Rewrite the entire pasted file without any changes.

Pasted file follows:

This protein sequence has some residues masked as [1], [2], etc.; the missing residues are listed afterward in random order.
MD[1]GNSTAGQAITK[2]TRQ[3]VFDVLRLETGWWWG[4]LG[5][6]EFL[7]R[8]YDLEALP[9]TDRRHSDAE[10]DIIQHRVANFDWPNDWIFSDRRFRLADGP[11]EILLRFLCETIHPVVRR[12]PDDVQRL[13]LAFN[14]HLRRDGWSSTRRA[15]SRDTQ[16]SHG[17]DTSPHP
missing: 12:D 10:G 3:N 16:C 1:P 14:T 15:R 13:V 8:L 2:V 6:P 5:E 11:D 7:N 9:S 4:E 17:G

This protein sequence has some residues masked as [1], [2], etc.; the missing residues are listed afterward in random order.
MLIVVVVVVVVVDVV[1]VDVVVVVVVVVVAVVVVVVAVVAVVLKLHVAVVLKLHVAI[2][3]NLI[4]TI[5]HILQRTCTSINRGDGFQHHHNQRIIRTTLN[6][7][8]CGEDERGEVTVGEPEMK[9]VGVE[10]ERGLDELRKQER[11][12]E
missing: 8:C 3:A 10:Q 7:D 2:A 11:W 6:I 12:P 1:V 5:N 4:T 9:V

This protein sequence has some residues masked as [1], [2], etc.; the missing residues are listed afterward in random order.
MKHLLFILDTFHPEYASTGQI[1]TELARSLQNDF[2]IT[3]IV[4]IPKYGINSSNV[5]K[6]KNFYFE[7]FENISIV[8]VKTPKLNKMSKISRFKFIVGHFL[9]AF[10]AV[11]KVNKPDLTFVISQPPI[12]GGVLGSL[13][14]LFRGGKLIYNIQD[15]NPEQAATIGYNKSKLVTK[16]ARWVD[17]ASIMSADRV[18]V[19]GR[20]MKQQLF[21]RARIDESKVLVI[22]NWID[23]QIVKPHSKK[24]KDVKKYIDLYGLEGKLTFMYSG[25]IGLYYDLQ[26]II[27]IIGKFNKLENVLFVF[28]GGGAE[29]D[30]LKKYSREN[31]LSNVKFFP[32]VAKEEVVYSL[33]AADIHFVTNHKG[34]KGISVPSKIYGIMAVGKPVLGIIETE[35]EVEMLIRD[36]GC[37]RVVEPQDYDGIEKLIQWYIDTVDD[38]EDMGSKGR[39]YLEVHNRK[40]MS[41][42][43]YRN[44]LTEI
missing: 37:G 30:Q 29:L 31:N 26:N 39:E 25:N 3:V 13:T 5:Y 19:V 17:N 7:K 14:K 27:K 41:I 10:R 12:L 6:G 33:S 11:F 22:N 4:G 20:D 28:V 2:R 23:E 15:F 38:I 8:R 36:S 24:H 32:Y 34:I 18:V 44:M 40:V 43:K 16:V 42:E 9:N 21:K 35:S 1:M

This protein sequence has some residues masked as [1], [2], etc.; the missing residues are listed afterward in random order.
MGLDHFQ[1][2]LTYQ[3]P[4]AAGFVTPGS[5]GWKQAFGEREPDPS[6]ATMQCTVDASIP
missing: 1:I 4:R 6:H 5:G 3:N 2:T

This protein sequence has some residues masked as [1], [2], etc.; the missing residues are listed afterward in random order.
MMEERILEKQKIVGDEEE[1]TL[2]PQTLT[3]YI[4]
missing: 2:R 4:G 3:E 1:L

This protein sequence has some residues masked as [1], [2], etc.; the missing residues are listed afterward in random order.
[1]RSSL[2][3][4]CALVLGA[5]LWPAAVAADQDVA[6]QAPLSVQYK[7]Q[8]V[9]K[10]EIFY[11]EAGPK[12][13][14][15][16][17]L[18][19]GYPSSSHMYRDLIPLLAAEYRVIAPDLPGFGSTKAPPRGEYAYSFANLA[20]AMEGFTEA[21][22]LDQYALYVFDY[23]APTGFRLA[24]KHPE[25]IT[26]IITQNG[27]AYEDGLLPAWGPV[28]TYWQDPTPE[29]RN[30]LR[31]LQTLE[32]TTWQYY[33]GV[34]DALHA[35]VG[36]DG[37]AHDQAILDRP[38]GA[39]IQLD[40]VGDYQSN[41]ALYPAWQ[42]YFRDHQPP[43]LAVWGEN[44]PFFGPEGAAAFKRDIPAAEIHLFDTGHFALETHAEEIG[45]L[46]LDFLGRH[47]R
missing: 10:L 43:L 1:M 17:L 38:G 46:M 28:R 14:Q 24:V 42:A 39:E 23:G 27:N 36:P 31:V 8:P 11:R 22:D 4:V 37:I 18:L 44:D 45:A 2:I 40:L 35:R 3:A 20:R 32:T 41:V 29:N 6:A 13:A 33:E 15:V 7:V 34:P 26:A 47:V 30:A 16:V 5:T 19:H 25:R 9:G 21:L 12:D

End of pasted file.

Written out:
This protein sequence has some residues masked as [1], [2], etc.; the missing residues are listed afterward in random order.
MD[1]GNSTAGQAITK[2]TRQ[3]VFDVLRLETGWWWG[4]LG[5][6]EFL[7]R[8]YDLEALP[9]TDRRHSDAE[10]DIIQHRVANFDWPNDWIFSDRRFRLADGP[11]EILLRFLCETIHPVVRR[12]PDDVQRL[13]LAFN[14]HLRRDGWSSTRRA[15]SRDTQ[16]SHG[17]DTSPHP
missing: 12:D 10:G 3:N 16:C 1:P 14:T 15:R 13:V 8:L 2:V 6:P 5:E 11:D 7:N 9:S 4:E 17:G

This protein sequence has some residues masked as [1], [2], etc.; the missing residues are listed afterward in random order.
MLIVVVVVVVVVDVV[1]VDVVVVVVVVVVAVVVVVVAVVAVVLKLHVAVVLKLHVAI[2][3]NLI[4]TI[5]HILQRTCTSINRGDGFQHHHNQRIIRTTLN[6][7][8]CGEDERGEVTVGEPEMK[9]VGVE[10]ERGLDELRKQER[11][12]E
missing: 8:C 3:A 10:Q 7:D 2:A 11:W 6:I 12:P 1:V 5:N 4:T 9:V

This protein sequence has some residues masked as [1], [2], etc.; the missing residues are listed afterward in random order.
MKHLLFILDTFHPEYASTGQI[1]TELARSLQNDF[2]IT[3]IV[4]IPKYGINSSNV[5]K[6]KNFYFE[7]FENISIV[8]VKTPKLNKMSKISRFKFIVGHFL[9]AF[10]AV[11]KVNKPDLTFVISQPPI[12]GGVLGSL[13][14]LFRGGKLIYNIQD[15]NPEQAATIGYNKSKLVTK[16]ARWVD[17]ASIMSADRV[18]V[19]GR[20]MKQQLF[21]RARIDESKVLVI[22]NWID[23]QIVKPHSKK[24]KDVKKYIDLYGLEGKLTFMYSG[25]IGLYYDLQ[26]II[27]IIGKFNKLENVLFVF[28]GGGAE[29]D[30]LKKYSREN[31]LSNVKFFP[32]VAKEEVVYSL[33]AADIHFVTNHKG[34]KGISVPSKIYGIMAVGKPVLGIIETE[35]EVEMLIRD[36]GC[37]RVVEPQDYDGIEKLIQWYIDTVDD[38]EDMGSKGR[39]YLEVHNRK[40]MS[41][42][43]YRN[44]LTEI
missing: 37:G 30:Q 29:L 31:N 26:N 39:E 25:N 3:V 13:T 5:Y 19:V 17:N 7:K 14:K 27:K 41:I 10:R 12:L 6:G 33:S 11:F 22:N 4:G 20:D 28:V 2:R 23:E 15:F 38:I 8:R 36:S 24:H 32:Y 34:I 18:V 44:M 40:V 43:K 16:V 42:E 9:N 21:K 35:S 1:M

This protein sequence has some residues masked as [1], [2], etc.; the missing residues are listed afterward in random order.
MGLDHFQ[1][2]LTYQ[3]P[4]AAGFVTPGS[5]GWKQAFGEREPDPS[6]ATMQCTVDASIP
missing: 1:I 4:R 6:H 5:G 3:N 2:T

This protein sequence has some residues masked as [1], [2], etc.; the missing residues are listed afterward in random order.
MMEERILEKQKIVGDEEE[1]TL[2]PQTLT[3]YI[4]
missing: 2:R 4:G 3:E 1:L

This protein sequence has some residues masked as [1], [2], etc.; the missing residues are listed afterward in random order.
[1]RSSL[2][3][4]CALVLGA[5]LWPAAVAADQDVA[6]QAPLSVQYK[7]Q[8]V[9]K[10]EIFY[11]EAGPK[12][13][14][15][16][17]L[18][19]GYPSSSHMYRDLIPLLAAEYRVIAPDLPGFGSTKAPPRGEYAYSFANLA[20]AMEGFTEA[21][22]LDQYALYVFDY[23]APTGFRLA[24]KHPE[25]IT[26]IITQNG[27]AYEDGLLPAWGPV[28]TYWQDPTPE[29]RN[30]LR[31]LQTLE[32]TTWQYY[33]GV[34]DALHA[35]VG[36]DG[37]AHDQAILDRP[38]GA[39]IQLD[40]VGDYQSN[41]ALYPAWQ[42]YFRDHQPP[43]LAVWGEN[44]PFFGPEGAAAFKRDIPAAEIHLFDTGHFALETHAEEIG[45]L[46]LDFLGRH[47]R
missing: 10:L 43:L 1:M 17:L 38:G 46:M 28:R 14:Q 24:V 42:A 39:E 23:G 27:N 36:P 31:V 8:P 11:R 22:D 4:V 37:I 18:L 44:D 45:A 2:I 40:L 35:R 3:A 20:R 32:T 41:V 29:N 6:A 13:A 33:E 15:V 7:V 34:P 26:A 47:V 30:A 16:V 5:T 19:H 25:R 9:G 21:L 12:D